Department of Scandinavian Studies
University of Washington
History of Scandinavia to 1720
(SCAND 380/HSTEU 380)
Fall Quarter, 2012
Time: MTWTh 10:30 - 11:20 pm
Room: 231 Mary Gates Hall
Professor: Dr. Terje Leiren
Office: 305U Raitt Hall
E-mail: leiren at uw.edu
Office hours: Wed. 12:00 - 1:0 pm,
This is a lecture/discussion course on Scandinavian history from the
end of the Viking Age to 1720. Covering such a long period of time,
the course will present an overview of the period. However, major
themes and events do emerge and we will focus on these from time to time.
Class time will be devoted, primarily, to lectures and discussions of
the lectures and reading material.
The Viking Age has traditionally been presented as a violent and
chaotic period in the European middle ages. Vikings have generally
been depicted as "pagans" and "barbarians" seeking to destroy
Christian culture and society. While this may have a measure of
truth in it, it is far from the whole story. In fact, Viking
society is the principle foundation on which later society is built.
The nations of Denmark, Iceland, Norway, and Sweden emerge politically
and economically during the Viking Age. With the conversion of
Scandinavia to Christianity, the North finally joined Europe culturally,
but developments throughout Scandinavia were probably more influenced by
the pre-Christian culture than that which the Christian church and its
allies were instituting, at least for several generation.
As in the rest of Europe, Scandinavia saw the rise of individual
nation states in the early middle ages (ie. after the Christian
conversion) and these states were gradually integrated into broader
European culture. Although the Scandinavian middle ages did not
reach the artistic heights of England or France, for example, it
did develop a separate identity and significant level of sophistication.
King Haakon IV Haakonsson was a major medieval monarch in the 13th
century. The Icelandic Saga tradition which reached its height in
the 13th century developed a literature unique in the world.
Scandinavia also played a pivotal role in European commerce with
contacts between the European continuent and the Arctic, largely
facilitated by the Hanseatic League.
The early 16th century ushered in the Lutheran Reformation, a
revolutionary new way of looking at the world --the temporal and
the spiritual. In its wake, political conflicts led to the breakup
of the Kalmar Union and the emergence of an independent and growing
world power in Sweden. The 16th and 17th centuries saw the struggle
for supremacy in the Baltic between Denmark and Sweden, with continuing
interest in developments by England, France, the Netherlands, Russia,
Poland, and the German states. During these conflicts, the political
philosophy of "absolutism" reached its highest form of articulation
in Scandinavia with the Danish lex regia. It defined the
constitutional role of an absolute monarch and helped formulate the
parallel development of economic, and political, mercantilism.
The year 1720 essentially marks the beginning of the decline of
Sweden as a major European power, and a new direction for Scandinavian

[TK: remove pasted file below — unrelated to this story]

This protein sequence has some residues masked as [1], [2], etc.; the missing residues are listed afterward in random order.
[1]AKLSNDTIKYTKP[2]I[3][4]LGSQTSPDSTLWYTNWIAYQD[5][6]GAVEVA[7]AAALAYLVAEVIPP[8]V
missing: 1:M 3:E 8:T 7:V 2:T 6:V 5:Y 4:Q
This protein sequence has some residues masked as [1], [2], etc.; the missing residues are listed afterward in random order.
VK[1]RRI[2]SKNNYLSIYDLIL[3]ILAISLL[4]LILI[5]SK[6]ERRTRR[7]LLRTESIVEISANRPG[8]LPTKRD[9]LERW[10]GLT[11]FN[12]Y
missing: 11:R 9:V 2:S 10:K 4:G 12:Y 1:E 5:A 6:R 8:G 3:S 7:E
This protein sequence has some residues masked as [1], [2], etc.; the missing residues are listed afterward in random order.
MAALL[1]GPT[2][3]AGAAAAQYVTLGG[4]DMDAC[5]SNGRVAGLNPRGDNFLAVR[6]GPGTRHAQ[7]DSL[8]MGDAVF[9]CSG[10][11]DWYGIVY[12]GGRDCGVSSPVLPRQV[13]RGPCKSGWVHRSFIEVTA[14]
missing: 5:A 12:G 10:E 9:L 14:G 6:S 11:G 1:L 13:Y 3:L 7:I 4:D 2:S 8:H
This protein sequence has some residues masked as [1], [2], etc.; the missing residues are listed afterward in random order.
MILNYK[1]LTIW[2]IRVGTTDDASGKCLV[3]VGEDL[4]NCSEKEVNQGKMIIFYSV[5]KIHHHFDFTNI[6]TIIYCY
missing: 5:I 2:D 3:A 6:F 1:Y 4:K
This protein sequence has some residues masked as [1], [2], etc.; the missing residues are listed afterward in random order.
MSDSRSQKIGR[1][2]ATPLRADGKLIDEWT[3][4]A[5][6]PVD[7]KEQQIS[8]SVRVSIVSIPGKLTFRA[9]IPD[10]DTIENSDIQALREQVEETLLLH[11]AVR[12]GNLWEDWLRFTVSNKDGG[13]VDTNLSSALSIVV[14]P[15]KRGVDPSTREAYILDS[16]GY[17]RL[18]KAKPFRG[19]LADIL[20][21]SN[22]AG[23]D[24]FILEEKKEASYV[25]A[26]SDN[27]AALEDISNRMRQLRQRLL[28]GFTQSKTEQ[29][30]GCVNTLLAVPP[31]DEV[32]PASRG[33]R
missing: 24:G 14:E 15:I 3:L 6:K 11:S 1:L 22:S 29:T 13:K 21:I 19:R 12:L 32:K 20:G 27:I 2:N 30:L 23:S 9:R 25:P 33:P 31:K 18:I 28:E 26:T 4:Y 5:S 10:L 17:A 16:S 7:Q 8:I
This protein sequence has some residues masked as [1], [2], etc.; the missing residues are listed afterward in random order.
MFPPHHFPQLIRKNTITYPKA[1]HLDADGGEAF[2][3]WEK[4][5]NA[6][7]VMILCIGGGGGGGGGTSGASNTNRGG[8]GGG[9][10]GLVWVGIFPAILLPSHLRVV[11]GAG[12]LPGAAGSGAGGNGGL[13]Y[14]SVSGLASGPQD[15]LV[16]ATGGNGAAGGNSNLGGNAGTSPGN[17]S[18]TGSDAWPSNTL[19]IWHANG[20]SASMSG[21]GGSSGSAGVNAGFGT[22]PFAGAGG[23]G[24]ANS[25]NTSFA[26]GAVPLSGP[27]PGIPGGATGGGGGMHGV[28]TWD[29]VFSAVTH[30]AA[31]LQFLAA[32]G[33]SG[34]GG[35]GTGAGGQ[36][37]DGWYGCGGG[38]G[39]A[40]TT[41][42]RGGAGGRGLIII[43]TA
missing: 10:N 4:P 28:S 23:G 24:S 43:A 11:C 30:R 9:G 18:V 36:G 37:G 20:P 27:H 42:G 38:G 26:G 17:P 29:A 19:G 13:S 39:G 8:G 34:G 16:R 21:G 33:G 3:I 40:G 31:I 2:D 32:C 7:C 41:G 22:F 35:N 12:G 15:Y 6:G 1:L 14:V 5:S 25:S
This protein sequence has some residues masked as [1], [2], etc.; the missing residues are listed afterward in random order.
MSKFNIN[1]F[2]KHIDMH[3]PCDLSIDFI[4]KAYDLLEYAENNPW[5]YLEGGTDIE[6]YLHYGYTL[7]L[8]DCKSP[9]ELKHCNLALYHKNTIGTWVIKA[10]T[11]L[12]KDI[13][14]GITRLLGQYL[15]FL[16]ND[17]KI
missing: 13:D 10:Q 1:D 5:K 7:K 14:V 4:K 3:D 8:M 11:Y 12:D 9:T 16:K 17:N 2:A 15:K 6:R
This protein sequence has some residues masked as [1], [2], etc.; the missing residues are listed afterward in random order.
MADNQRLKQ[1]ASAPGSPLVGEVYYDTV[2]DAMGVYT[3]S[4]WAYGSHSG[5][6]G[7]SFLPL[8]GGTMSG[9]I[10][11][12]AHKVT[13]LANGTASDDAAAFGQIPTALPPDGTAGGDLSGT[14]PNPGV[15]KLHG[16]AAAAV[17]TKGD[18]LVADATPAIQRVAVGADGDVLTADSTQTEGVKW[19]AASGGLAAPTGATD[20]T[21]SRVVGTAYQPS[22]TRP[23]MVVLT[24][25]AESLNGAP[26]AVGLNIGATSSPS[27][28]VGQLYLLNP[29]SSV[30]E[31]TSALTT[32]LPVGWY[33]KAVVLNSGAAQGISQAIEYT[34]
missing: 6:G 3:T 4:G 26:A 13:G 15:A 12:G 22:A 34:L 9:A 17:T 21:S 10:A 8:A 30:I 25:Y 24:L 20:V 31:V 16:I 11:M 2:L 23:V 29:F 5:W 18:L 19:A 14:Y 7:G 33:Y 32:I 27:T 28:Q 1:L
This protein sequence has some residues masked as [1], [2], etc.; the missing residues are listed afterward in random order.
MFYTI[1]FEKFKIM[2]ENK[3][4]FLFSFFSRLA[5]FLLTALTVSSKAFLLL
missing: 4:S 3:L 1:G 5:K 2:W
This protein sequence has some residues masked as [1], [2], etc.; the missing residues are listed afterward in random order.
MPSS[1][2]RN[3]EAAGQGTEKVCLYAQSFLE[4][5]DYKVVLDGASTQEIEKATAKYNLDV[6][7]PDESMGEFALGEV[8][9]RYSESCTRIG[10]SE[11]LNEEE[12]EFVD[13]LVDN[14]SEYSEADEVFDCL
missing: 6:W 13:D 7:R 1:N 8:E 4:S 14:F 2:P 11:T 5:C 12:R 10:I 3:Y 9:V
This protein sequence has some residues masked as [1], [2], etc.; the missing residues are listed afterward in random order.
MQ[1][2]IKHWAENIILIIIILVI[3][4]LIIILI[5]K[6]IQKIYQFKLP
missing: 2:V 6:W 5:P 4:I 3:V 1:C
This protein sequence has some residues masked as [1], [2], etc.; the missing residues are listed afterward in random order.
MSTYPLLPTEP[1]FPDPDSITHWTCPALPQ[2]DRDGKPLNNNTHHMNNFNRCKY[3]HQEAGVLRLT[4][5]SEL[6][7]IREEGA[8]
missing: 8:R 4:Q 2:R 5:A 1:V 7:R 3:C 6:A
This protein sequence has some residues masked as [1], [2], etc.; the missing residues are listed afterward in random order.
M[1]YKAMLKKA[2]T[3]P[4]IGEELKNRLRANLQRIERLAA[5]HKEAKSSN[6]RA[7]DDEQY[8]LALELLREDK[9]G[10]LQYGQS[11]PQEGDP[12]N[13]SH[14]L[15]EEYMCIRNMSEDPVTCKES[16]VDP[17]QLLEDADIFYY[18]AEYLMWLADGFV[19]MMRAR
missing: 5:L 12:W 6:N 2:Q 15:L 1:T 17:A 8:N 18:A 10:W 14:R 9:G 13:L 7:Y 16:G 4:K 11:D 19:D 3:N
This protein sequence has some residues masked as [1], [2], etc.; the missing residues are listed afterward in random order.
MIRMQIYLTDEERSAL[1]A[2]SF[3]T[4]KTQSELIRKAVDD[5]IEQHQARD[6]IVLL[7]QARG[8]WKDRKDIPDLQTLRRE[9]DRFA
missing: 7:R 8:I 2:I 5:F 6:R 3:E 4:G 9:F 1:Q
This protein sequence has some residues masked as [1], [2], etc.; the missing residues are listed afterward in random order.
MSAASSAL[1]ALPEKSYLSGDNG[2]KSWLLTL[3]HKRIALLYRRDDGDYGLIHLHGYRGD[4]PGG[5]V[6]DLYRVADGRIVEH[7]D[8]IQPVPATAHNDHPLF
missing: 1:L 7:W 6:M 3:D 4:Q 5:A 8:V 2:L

political and cultural development.
- Birgit and Peter Sawyer, Medieval Scandinavia
- Byron Nordstrom, History of Scandinavia since 1500
- David Kirby, The Baltic World: Europe's Northern Periphery in an Age of
- The Cambridge History of Scandinavia. Vol. 1: Prehistory to
1520. Edited by Knut Helle
- Byron Nordstrom (ed.), Dictionary of Scandinavian History
- Eric Christiansen, The Northern Crusades
- Vilhelm Moberg, History of the Swedish People
- G. J. Marcus, The Conquest of the North Atlantic
- G. M. Gathorne-Hardy, A Royal Imposter: King Sverre of Norway
- Ole Jørgen Benedictow, Plague in the Late Medieval Nordic
Countries: Epidemiological Studies
- Saxo Grammaticus, Gesta Danorum (History of Denmark)
- Michael Roberts, The Early Vasas: A History of Sweden, 1523 -
- _______________, Gustavus Adolphus: A History of Sweden, 1611 -
- _______________, Gustavus Adolphus and the Rise of Sweden
- Jason Lavery, Germany's Northern Challenge: The Holy Roman Empire and
the Scandinavian Struggle for the Baltic, 1563 - 1576
- Paul Lockhart, Denmark and the Thirty Years War, 1618 - 1648
- Ragnhild Hatton, Charles XII
- Voltaire, Historie de Charles XII translated into English by
M.F.O. Jenkins as
Lion of the North, Charles XII of Sweden
There will be two exams and a short paper.
1. The exams will consist
of an identification section and a short-answer section.
2. A short (3-5 pages) paper will discuss and evaluate the content and
subject matter of an internet site specifically relevant to Scandinavian
and Baltic history and culture in the period from 1100 to 1720. (See the
official course syllabus distributed in class for specific requirements.)
Paper is due, in hard copy, on Thursday, May 19.
Weekly Schedule of Topics/Lectures
A. Medieval Period:
First Examination (April 26, tentative)
- Week 1: Introduction: The Viking Background
- Week 2: Christianization; Life in Medieval Scandinavia
- Week 3: Rise of National Monarchies: Denmark, Norway, Sweden
- Week 4: 14th Century Decline and the Hanseatic League;
- Week 5: The Kalmar Union and the Swedish War of National
B. Early Modern Period:
Second Examination: June 2.
- Week 6: The Lutheran Reformation in Scandinavia
- Week 7: Changing World Views in Politics and Science
- Week 8: The Rise of the Vasa Dynasty and the struggle for
supremacy in the Baltic
- Week 9: Mercantilism and Absolutism in Scandinavia
- Week 10: The Great Northern War. Review
Copyright © 2011 Department of Scandinavian Studies, University of Washington, Seattle, WA